(3.6) It follows from the above that the worldwide community acknowledges that something needs to be done to reduce the emission of greenhouse gases and of CO2 in particular. However, the urgency of this is assessed differently within the global community. In this context, various treaties, agreements and arrangements have been drawn up in the UN context, within the EU and by the Netherlands, the principal of which are extensively formulated in the contested judgment in legal grounds 2.34 through to 2.78. Global warming can be prevented or reduced by ensuring that less greenhouse gases are emitted into the atmosphere. This is known as ‘mitigation’. In addition, measures can be taken to counter the consequences of climate change, including raising dikes to protect low-lying areas. This is called ‘adaptation’.

(3.7) The State supports the goal of drastically reducing CO2 emissions and, eventually, ending such emissions entirely. The European Council has decided that the EU must achieve a reduction of greenhouse gas emissions of 20% by 2020, of at least 40% in 2030 and 80-95% in 2050, each relative to 1990. For the Netherlands, this translates to a minimum reduction target of 16% for the non-ETS sector and 21% for the ETS sector by 2020 (ETS = European Emissions Trading System), see legal ground 4.26 of the contested judgment and legal ground 17 of this ruling. During the plea hearing in the first instance, the State declared that it expected both sectors to have achieved a reduction of 14% to 17% by 2020, relative to 1990. In its most recent Coalition Agreement (2017), the State announced to pursue a national emission reduction of at least 49% in 2030 relative to 1990. In 2017, CO2 emissions in the Netherlands had declined by 13% relative to 1990.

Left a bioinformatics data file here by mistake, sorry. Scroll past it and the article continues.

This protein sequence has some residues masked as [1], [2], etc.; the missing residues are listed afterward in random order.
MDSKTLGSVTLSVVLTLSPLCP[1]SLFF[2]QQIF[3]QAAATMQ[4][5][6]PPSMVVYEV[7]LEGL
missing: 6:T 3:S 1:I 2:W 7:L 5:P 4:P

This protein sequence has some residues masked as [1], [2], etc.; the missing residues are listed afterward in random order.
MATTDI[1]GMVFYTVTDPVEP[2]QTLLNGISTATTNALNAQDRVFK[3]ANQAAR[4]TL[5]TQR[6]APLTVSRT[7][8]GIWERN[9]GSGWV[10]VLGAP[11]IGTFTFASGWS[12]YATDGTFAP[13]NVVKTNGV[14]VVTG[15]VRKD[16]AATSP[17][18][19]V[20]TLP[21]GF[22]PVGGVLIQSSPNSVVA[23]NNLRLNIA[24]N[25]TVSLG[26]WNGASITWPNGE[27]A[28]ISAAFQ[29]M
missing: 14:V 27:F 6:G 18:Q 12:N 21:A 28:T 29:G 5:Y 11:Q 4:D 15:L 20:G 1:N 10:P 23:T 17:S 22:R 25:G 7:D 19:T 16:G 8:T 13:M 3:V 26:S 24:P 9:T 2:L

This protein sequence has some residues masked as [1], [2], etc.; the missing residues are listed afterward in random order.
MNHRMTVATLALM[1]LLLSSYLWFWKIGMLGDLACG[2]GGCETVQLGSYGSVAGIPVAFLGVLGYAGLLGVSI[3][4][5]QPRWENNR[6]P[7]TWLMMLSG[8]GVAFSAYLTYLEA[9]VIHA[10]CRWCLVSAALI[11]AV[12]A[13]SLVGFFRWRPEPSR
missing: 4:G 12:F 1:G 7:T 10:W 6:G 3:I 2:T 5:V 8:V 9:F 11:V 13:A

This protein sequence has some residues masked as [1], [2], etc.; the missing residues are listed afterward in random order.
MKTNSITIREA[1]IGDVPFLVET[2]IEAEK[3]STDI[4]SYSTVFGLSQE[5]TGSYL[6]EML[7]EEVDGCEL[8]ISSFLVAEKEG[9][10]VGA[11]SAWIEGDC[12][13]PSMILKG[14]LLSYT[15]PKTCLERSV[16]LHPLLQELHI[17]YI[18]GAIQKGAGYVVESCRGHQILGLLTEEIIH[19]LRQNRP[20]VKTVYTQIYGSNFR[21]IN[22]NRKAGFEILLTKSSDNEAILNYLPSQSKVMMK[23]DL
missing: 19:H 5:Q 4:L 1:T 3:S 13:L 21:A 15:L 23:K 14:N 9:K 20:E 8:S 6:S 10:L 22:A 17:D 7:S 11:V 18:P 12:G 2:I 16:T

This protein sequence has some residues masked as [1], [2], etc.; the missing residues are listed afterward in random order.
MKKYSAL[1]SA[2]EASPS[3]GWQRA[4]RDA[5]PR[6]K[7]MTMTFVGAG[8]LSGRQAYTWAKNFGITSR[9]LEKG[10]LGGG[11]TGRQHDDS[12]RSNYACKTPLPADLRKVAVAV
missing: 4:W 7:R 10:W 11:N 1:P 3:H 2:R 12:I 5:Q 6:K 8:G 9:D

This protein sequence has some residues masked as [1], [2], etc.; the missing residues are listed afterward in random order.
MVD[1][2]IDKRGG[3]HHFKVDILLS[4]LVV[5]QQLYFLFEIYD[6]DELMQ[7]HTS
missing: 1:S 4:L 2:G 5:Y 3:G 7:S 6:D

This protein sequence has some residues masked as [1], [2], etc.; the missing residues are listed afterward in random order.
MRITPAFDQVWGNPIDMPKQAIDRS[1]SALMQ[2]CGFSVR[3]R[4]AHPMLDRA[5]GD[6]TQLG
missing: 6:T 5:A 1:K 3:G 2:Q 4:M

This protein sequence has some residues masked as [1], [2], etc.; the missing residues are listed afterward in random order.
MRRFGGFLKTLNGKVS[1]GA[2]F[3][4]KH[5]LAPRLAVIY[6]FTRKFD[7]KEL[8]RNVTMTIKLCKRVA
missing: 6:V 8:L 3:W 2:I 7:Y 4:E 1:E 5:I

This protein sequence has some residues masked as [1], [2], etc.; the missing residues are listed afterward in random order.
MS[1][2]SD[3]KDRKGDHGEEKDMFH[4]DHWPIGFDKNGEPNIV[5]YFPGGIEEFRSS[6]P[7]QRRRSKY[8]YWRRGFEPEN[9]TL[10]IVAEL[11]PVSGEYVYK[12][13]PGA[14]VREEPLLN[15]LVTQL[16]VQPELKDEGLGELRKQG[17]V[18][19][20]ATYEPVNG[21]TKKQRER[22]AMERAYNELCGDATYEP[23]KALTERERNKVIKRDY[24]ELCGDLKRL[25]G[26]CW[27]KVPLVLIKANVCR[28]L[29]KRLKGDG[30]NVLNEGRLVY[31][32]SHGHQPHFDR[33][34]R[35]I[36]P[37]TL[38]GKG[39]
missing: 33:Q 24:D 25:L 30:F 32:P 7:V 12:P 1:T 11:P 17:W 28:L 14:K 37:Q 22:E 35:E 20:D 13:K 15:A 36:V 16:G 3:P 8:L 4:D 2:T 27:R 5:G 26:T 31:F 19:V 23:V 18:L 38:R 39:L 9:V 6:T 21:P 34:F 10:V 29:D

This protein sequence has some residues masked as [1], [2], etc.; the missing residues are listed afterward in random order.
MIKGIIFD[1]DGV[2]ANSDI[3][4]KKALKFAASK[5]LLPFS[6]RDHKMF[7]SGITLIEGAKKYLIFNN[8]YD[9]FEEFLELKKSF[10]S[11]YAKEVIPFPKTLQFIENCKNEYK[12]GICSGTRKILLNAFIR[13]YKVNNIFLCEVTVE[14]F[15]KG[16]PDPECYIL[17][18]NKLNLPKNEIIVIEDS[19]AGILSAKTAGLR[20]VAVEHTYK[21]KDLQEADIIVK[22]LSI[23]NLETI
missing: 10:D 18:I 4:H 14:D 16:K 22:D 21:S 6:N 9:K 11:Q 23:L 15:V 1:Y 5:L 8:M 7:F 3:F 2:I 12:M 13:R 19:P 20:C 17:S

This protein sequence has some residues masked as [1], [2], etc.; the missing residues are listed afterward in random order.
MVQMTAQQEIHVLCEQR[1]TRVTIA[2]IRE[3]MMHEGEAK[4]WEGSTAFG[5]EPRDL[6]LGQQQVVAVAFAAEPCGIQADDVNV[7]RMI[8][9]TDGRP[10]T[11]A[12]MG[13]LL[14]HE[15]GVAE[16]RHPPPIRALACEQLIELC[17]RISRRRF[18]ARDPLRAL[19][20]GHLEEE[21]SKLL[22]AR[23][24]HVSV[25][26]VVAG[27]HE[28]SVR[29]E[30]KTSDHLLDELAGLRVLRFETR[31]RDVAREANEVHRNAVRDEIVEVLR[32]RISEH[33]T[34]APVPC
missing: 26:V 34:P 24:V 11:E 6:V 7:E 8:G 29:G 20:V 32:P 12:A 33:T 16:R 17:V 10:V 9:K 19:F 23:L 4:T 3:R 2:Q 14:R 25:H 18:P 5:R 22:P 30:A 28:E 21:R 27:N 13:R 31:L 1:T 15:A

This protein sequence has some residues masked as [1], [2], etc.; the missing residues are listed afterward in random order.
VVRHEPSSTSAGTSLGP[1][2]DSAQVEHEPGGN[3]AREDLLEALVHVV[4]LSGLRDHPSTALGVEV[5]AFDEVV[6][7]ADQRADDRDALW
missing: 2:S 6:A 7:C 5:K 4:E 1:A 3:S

(3.8) Urgenda is of the opinion that the reduction efforts, at least those covering the period up to 2020, are not ambitious enough and claimed in the first instance – among other things – that the State be ordered to achieve a reduction so that the cumulative volume of the greenhouse gas emissions will have been reduced by 40%, or at least by 25%, by end-2020, relative to 1990.

(3.9) In brief, the district court ordered a reduction of at least 25% as of end-2020 relative to 1990 and rejected all other claims of Urgenda. Urgenda did not put forward grounds of appeal against the rejection of the other claims nor against the rejection of a reduction of more than 25%. This means that in these appeal proceedings, a reduction of more than at least 25% by 2020 cannot be awarded and that the other claims of Urgenda are no longer in dispute.

Treaties, international agreements, policy proposals and actual situation